Paska (Eastern European Easter Bread)
- 1 1⁄2 tbsp active dry yeast 2 packets; 14 g
- 3/4 cup warm water 187 mL
- 1 tsp sugar I used a hardened lump of brown sugar lol
- 2 oranges rinsed
- 1 cup milk 240 mL
- 1/2 cup butter 113 g
- 3/4 cup sugar 150 g
- 2 eggs large
- t tsp fine salt 6 g
- 7–8 cups all purpose flour 840–960 g
- 1 cup raisins 150 g; optional
- Add the yeast, water, and 1 tsp sugar to a large bowl (or the bowl of a stand mixer if you're using one).
- Chop the oranges in half, then into quarters. Cut off the stem parts at the two ends but don't bother peeling them.
- Add milk, butter, and sugar to a microwave-safe bowl and microwave in 30-second intervals until the butter is mostly melted.
- Add the oranges (peels and all) and the milk mixture to a blender. Briefly blend. Add the eggs and salt, and blend on high speed until everything is is pureed and the consistency is smooth. (I used my Blendtec on the smoothie mode.)
- Add the blended mixture to the bowl with the yeast. Add half of the flour and all of the raisins (optional), and stir to incorporate (or knead with your dough hook if you're using a stand mixer).
- Keep adding flour about a cup at a time until the dough comes together into a ball—it should be pretty tacky but not crazy sticky. Knead for 8–10 minutes in a mixer, and about five minutes longer if kneading by hand.
- Grease the bowl and leave the dough inside, covered with a damp towel or plastic wrap, to rise for about an hour.
- The dough should now be doubled in size. Put it down on a flat counter and punch it down really really well.
- Cut into pieces. 16 pieces for small breads (ramekin-sized), 8 for medium-sized cans, 4 for loaves. Shape into whatever shapes you want (see the pictures further down in this post for some ideas).
- Grease whatever pans you're using, and put in the dough. Let rise for another hour.
- Preheat the oven to 350 °F. For small breads, bake for about 25 minutes. For medium breads, about 30 minutes, and for loaves, about 45 minutes.
- Remove the breads from the oven and allow to cool for a couple minutes inside their pans. Then transfer them to racks until fully cool.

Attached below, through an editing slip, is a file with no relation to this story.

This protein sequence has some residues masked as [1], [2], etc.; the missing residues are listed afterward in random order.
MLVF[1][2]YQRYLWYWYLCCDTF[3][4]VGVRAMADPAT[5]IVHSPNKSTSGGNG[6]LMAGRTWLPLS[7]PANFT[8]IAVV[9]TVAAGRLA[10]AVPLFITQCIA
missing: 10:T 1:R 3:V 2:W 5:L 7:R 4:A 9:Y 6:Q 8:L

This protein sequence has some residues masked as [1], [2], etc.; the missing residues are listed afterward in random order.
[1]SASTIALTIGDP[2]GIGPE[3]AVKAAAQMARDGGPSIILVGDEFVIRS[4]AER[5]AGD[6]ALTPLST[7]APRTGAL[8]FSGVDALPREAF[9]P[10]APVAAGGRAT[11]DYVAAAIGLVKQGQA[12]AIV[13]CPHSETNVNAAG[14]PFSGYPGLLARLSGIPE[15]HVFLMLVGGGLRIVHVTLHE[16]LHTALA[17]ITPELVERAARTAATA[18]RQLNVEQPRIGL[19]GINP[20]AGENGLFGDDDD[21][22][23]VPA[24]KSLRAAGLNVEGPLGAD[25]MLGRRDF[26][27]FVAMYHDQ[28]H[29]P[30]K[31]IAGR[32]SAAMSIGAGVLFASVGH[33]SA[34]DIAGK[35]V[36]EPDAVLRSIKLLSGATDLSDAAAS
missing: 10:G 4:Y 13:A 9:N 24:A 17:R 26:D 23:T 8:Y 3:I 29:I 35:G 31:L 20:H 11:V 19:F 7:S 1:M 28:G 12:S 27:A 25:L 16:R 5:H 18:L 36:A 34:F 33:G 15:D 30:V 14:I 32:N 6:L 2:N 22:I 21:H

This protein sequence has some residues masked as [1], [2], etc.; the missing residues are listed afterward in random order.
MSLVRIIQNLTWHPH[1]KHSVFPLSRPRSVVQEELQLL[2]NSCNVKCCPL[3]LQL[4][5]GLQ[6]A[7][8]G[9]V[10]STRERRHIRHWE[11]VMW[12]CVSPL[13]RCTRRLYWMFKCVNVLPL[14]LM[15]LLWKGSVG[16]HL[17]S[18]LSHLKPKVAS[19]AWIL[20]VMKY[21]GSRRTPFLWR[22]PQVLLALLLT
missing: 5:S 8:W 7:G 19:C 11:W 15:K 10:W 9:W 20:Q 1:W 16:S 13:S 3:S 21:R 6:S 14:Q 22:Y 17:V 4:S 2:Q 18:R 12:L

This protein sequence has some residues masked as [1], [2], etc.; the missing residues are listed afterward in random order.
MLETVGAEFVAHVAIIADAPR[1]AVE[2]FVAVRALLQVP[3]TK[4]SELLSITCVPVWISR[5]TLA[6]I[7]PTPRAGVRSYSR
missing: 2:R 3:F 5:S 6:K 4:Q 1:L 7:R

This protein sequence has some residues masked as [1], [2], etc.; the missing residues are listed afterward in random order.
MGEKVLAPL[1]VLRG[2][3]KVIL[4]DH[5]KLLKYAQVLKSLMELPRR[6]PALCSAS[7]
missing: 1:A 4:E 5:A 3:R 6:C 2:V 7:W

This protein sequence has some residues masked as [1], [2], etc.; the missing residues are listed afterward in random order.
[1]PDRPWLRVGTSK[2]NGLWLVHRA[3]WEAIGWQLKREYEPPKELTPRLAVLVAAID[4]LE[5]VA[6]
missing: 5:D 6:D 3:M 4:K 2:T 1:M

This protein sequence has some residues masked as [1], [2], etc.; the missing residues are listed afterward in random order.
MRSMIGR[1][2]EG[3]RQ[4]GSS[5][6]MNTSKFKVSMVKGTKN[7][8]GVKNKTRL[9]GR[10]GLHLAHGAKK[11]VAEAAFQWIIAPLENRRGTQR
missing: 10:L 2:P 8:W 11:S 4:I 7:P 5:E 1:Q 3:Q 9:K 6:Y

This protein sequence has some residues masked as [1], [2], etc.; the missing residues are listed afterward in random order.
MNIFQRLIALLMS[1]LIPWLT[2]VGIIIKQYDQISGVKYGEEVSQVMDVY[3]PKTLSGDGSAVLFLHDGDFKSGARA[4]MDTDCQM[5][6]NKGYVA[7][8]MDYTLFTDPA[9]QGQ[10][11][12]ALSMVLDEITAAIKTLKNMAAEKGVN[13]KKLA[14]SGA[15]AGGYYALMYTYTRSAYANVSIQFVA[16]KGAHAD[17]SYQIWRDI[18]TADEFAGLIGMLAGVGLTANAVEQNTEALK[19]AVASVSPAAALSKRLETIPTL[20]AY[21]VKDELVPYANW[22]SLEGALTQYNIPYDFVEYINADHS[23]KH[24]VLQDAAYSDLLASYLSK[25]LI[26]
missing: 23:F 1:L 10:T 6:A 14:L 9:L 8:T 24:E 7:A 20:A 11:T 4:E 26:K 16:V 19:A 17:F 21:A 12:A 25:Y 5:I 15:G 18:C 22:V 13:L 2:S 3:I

The amount of flour you’ll have to add depends on a lot of factors, such as the weight of your oranges and the humidity of your kitchen, so add flour a little at a time until the dough isn’t super wet. Be careful not to add too much flour because the finished paska bread tastes a lot better when it’s a higher hydration dough.
This paska recipe halves easily if you don’t want to make too much at once. However, it also freezes well, so just throw any extras in a Ziploc bag (make sure it’s room temp) and squeeze all the air out, then keep it in the freezer.
The dough is adapted from this recipe from Mennonite Girls Can Cook.
Nutrition and Cost Calculation for Paska Bread
Variations on the Basic Paska Recipe
Although Kevin liked the base recipe, he suggested sprinkling some raisins in. Raisins are indeed a pretty popular mix-in for paska bread, so I’ve added that option into the recipe! You could also add a variety of other chopped dried fruits.
If you don’t have any oranges, you could also substitute a lemon. Just like the orange, you don’t have to peel it or anything—the rind adds extra zest to the bread (hehe).
Easter Baking Project
I first tried out this recipe on Good Friday, since I wanted to do an Easter-themed bake. For an enriched dough, this dough rises quickly (just an hour each for each fermentation). So it’s a pretty fast bake you can do before the Easter weekend.
Another traditional way to eat paska is to pair it with a sweet creamy cottage cheese and egg yolk spread, although I enjoy the fragrant, slightly sweet bread on its own.
Step-by-Step Instructions with Pictures
First, add the yeast, water, and 1 tsp sugar to a large bowl (or the bowl of a stand mixer if you’re using one).